Codework: Phenomenology of an anti-genre
‘Codework: Phenomenology of an anti-genre’ is concerned with the disciplinary, historical and genre positioning of the writing practice called codework. Looking at the work of Australian network artist Mez, and the obfuscated code practice of Carl Banks, this article asks: What are the critical conditions that allow codework to be defined as a literary genre? In many cases the term codework seems less a specific genre than a taxonomic convenience that allows for a literary historicization, or mythologization, of the form. Thinking outside of the literary, codework is presented here as a phenomenology of computer-based inscription rather than a genre of electronic literature or a specific writing practice.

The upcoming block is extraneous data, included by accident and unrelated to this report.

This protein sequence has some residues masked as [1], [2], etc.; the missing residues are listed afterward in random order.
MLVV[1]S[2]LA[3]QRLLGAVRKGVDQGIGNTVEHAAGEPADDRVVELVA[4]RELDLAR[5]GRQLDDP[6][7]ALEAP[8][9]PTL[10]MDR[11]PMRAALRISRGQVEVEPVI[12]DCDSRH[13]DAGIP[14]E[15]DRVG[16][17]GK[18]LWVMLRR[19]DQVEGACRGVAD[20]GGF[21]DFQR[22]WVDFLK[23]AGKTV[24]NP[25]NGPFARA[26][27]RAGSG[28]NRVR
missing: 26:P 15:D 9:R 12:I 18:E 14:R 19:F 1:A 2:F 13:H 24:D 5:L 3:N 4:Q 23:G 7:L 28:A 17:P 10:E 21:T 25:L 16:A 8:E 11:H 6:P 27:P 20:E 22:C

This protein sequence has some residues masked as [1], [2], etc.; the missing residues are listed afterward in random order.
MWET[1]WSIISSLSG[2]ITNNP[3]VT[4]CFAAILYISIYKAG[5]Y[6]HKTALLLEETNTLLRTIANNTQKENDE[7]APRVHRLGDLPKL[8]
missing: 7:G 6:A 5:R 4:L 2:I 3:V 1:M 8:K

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Document Type: Research Article
Affiliations: Blekinge Institute of Technology
Publication date: 11 June 2011
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- The Journal of Writing in Creative Practice is the official organ of the Writing Purposefully in Art and Design (Writing PAD) network. It offers art and design institutions an arena in which to explore and develop the notion of thinking through writing as a parallel to visual discourse in art and design practice. The journal aims to extend the debates to all national and international higher educational art and design institutions.
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